Broken Handed Writer

Exactly one week before Christmas, I slipped off a step inside my house and broke my left hand. Suddenly, I was on a forced winter vacation. I can’t write, can’t knit, can’t quilt, and can’t drive. What I can do is read, watch TV, take long walks, and think about all kinds of stuff.

I’ve already written a memoir about how I came to be the woman I am. Now, my unexpected limits have me contemplating the present. What do I want to do next? Where do I want to go?

Questions like that used to make me sad. Writing my memoir, Off Kilter, taught me that suffering was my way of operating in the world. For a long time, I believed I had to pay my dues for every happy moment with some equal measure of pain. But somewhere along the way, the pain bucket got so heavy I couldn’t carry it anymore. Perhaps it was the day a friend told me I always looked a little sad and I realized I was more comfortable that way. I was always asking myself how I could be “good enough.” There was never a satisfactory answer. Nothing I did was good enough for my internal judge. When would I get to be happy?

Sine then, I’ve come to re-evaluate that question. I’ve decided it’s me who gets to say. To paraphrase Abraham Lincoln, people are as happy as they make up their minds to be. It wasn’t so easy for him, either; he is said to have been depressed many times in his life.

There are days when it just seems like too much work, with my hand in a cast or brace, to do a simple thing like take a shower. It’s such a big production: even with the help of my husband, even as we giggle at our reflections in the mirror while he blow dries my hair. ,There are days when my back gives out due to stress, or lack of exercise, or lack of the right kind of exercise. You can see where I’m going with this. On those days,the old familiar mantle of suffering beckons. I want to wrap myself in it, but then I remember: it really is a choice. For much of my life, I chose to be sad. Way back when, it seemed like a good idea. Today, not so much.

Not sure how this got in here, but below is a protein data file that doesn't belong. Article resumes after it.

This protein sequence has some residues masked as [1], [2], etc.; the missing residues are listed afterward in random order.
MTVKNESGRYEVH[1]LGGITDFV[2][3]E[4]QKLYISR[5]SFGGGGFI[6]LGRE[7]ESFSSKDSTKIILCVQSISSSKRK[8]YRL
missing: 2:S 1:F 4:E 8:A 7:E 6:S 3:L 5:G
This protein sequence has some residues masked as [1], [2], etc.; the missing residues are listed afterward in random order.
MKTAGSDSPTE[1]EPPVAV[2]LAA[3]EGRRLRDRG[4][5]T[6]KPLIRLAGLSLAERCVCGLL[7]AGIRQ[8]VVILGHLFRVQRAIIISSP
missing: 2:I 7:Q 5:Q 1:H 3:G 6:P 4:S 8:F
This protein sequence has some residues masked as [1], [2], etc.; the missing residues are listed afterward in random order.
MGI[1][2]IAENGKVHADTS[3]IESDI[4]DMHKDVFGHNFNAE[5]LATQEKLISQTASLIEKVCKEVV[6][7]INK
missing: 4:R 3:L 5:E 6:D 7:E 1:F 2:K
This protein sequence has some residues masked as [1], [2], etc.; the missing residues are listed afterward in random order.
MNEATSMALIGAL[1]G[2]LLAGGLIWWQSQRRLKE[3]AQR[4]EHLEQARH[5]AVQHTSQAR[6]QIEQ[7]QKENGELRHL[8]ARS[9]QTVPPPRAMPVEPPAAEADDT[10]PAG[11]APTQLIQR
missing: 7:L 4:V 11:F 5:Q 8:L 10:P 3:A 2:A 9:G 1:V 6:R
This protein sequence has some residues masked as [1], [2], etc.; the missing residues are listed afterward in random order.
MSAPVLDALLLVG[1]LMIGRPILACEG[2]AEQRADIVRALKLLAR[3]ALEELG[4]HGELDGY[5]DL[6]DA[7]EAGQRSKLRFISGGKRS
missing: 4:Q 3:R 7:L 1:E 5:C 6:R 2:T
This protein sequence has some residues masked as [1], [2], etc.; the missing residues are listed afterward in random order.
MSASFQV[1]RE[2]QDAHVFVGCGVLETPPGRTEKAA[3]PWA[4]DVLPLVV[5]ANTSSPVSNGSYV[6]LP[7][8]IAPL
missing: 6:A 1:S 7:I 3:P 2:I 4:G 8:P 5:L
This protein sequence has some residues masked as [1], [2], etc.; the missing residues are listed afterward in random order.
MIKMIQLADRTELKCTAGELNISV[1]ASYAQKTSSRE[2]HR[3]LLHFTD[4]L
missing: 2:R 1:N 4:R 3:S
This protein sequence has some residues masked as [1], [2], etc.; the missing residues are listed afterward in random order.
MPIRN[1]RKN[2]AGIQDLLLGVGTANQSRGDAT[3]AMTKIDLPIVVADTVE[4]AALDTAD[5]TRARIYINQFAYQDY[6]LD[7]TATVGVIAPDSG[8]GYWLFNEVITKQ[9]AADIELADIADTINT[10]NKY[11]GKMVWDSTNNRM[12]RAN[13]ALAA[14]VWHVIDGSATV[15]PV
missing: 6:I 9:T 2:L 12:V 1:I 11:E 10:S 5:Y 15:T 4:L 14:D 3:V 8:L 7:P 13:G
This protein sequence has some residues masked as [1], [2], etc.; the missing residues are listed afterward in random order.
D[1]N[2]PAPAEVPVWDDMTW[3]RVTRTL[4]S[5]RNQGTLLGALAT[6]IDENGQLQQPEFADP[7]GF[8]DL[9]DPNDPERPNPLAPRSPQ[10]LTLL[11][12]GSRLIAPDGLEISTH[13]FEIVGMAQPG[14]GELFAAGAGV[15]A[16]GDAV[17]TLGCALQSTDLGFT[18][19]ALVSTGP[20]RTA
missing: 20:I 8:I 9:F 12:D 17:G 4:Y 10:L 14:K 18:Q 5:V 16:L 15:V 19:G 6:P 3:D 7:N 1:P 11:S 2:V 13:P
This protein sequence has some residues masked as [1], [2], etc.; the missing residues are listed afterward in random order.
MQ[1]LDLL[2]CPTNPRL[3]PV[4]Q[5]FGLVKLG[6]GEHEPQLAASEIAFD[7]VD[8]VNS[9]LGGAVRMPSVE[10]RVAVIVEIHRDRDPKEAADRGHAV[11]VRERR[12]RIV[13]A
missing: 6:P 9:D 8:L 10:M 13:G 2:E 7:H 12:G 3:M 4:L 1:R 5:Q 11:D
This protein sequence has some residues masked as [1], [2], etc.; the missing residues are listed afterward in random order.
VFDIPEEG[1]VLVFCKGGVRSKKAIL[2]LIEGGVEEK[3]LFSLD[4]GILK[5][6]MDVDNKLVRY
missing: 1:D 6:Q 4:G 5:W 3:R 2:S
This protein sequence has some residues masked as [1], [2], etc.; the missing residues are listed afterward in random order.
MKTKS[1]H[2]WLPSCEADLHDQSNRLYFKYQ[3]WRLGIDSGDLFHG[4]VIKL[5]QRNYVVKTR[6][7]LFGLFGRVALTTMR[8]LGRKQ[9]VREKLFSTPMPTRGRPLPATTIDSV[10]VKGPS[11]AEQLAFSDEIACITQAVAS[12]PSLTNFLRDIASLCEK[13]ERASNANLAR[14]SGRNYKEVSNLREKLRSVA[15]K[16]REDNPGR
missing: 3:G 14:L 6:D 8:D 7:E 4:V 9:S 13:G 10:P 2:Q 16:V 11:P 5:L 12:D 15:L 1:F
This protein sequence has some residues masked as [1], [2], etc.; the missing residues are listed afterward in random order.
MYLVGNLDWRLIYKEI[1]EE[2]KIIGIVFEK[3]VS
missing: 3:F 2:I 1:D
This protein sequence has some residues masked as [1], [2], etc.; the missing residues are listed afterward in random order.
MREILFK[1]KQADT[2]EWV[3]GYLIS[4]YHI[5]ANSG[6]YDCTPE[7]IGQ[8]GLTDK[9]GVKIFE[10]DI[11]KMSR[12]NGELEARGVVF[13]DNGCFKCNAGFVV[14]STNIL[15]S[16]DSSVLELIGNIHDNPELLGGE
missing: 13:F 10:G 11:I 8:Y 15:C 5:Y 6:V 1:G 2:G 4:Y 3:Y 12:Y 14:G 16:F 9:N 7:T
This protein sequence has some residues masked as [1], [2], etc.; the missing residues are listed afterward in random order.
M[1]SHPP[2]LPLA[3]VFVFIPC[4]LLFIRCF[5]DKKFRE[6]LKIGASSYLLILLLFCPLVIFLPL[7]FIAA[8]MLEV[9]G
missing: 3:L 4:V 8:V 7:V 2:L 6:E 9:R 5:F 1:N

This morning, sunlight angles into my dining room, touching the soft gold carpet, making shadows of the backs of my chairs, making me remember moments like these : My son brought home a bag of my favorite cookies. My husband stood ready to put my socks on my feet without being asked. My friends brought lunch and stayed for hours. Others took me out for a drive. They told me, without words, that I am valued. It’s time I told myself the same thing.

This sudden, forced vacation will soon be over. Unlike many others, my disability is temporary. My prayer this morning, is that I will remember to take time to enjoy the sunlight and shadows, when I am once again doing all those other things I miss.

Hardships, even little ones, connect us, don’t they? It’s how we learn compassion for ourselves and others. For that knowledge, I am forever grateful.

(Typed using Dragon Naturally Speaking.)

3 thoughts on “Broken Handed Writer

  1. Lovely thoughts – thank you for sharing them with us. And thanks for reminding us that with the encouragement of family and friends we can make it through each difficulty.

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  2. Wise words, Linda. I'm in a situation right now which is giving me a new perspective on things. While I don't much like the circumstances, I am so grateful for the insights. Thanks for sharing your thoughts.

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